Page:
CONTACT: STEPHEN PRADARELLI
100 Old Public Library
Iowa City IA 52242
(319) 384-0007; fax (319) 384-0024
Release: Dec. 15, 2000
National group names UI's Yager top science teacher education mentor
IOWA CITY, Iowa -- Robert Yager, a science education professor who has chaired
more than 350 theses and dissertations in his 45 years with the University
of Iowa, has been named the 2001 recipient of the national Association for
the Education of Teachers of Science's Outstanding Mentor Award.
Yager was nominated for the award, which will be given to him during the
AETS's annual meeting in Costa Mesa, Calif., Jan. 18-21, by 50 former Ph.D.
students of his. One recent Ph.D. recipient, Jeffrey Weld, led the effort.
Weld, who received a Ph.D. in science education in 1998 and is now an assistant
professor of biology and science education at the University of Northern Iowa,
said the nomination process was fairly involved, requiring submission of an
exhaustive summary of the nominee's mentoring activities and letters of support
from colleagues and former students.
"A half-dozen letters would have sufficed, but I sent out 40 requests
for letters from Bob's associates and former students," Weld said. "Not
only did I get 39 back, but they were each-and-every one thrilled to be a
part of this nomination. Bob has an immense and esteemed record of achievement,
respected far and wide in this field as both an intellectual leader and as
a compassionate advisor."
The Mentor Award is one of the AETS's more competitive awards. It is given
to one person annually who has in significant ways helped new science educators
move into higher education, usually professorships at colleges and universities.
Since joining the UI College of Education faculty in 1956, Yager has overseen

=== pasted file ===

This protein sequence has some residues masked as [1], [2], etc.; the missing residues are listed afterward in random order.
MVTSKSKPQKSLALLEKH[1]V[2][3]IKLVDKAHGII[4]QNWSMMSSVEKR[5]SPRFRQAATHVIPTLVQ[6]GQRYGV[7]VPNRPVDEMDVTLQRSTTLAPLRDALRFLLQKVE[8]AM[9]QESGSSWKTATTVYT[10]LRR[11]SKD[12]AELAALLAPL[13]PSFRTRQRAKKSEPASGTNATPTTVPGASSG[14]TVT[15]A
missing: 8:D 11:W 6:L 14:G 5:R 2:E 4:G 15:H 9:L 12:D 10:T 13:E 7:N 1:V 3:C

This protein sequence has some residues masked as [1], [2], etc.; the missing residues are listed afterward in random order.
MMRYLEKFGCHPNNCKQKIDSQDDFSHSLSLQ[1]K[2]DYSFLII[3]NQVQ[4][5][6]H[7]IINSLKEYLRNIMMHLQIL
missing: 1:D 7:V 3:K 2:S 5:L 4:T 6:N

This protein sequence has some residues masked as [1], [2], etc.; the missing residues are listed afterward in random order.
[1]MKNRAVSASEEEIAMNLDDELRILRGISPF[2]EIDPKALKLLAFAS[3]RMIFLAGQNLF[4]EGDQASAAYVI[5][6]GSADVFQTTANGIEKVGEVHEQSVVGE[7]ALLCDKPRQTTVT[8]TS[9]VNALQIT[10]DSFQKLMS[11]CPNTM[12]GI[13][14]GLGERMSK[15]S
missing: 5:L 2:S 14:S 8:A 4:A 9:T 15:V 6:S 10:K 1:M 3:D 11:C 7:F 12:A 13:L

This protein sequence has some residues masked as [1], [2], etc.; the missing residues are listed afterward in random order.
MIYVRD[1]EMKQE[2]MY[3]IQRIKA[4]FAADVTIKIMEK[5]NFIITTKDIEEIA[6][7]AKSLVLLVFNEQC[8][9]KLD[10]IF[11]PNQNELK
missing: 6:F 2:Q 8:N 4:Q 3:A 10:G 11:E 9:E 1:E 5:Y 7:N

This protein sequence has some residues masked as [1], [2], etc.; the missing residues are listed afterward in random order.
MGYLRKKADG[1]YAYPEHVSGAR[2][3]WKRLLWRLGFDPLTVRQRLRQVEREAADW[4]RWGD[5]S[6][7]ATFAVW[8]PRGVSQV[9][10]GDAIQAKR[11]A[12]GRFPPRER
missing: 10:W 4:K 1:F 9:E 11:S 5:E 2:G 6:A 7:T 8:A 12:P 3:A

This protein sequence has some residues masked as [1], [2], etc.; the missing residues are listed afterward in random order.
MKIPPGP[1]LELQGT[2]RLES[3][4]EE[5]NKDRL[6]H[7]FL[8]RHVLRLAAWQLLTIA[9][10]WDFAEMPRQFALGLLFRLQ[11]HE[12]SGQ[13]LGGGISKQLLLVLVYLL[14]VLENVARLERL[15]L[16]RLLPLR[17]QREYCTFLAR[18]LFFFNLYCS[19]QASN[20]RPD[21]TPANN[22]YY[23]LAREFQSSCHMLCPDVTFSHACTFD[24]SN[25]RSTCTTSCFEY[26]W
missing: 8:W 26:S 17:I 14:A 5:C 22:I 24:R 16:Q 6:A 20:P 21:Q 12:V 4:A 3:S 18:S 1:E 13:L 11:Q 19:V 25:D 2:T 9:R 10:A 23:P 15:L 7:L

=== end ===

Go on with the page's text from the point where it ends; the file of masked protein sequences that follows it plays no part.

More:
about 100 Ph.D. students, as well as nearly 250 students seeking master of
science and master of arts in teaching degrees. He has served as a committee
member on countless other graduate committees.
"This honor is one of the most meaningful recognitions in my whole
professional life because it comes from past students with whom I have worked,"
Yager said. "It has not arisen from special projects or publications
I have authored."
Weld lauds Yager as an invaluable teacher, advisor, and resource in both
academic and professional matters.
"Bob was the sort of advisor that everyone should have," Weld
said. "He had immensely high expectations, but provided ample support
for reaching such heights. Like a coach who takes you way beyond the level
that you thought you could've performed at, Dr. Yager is demanding while he
shows the way."
Yager, a biologist by training, has received numerous other state, national
and international awards over his nearly five decades at the UI. He was recently
selected by the faculty senate and administration of the University of Cyprus
to be an adjunct professor. His primary job in that role will be to help select
new faculty in science education as the program is further developed.
The University of Cyprus hopes to mount a world-class science education
program with a strong emphasis on research. Yager will travel to the University
of Cyprus, Nicosia, early in January for faculty interviews. While there,
he will also advise the faculty and administration on curriculum structure
In 1999, Yager was recognized for "significant scholarly contributions
to the field of education" by the Iowa Academy of Education. In 1998,
he was given the Jose Vasconcelos World Award of Education by the Interdisciplinary
Committee of the World Cultural Council at Victoria University of Wellington,
New Zealand. And in 1990 he received the Governor's Science Medal for Science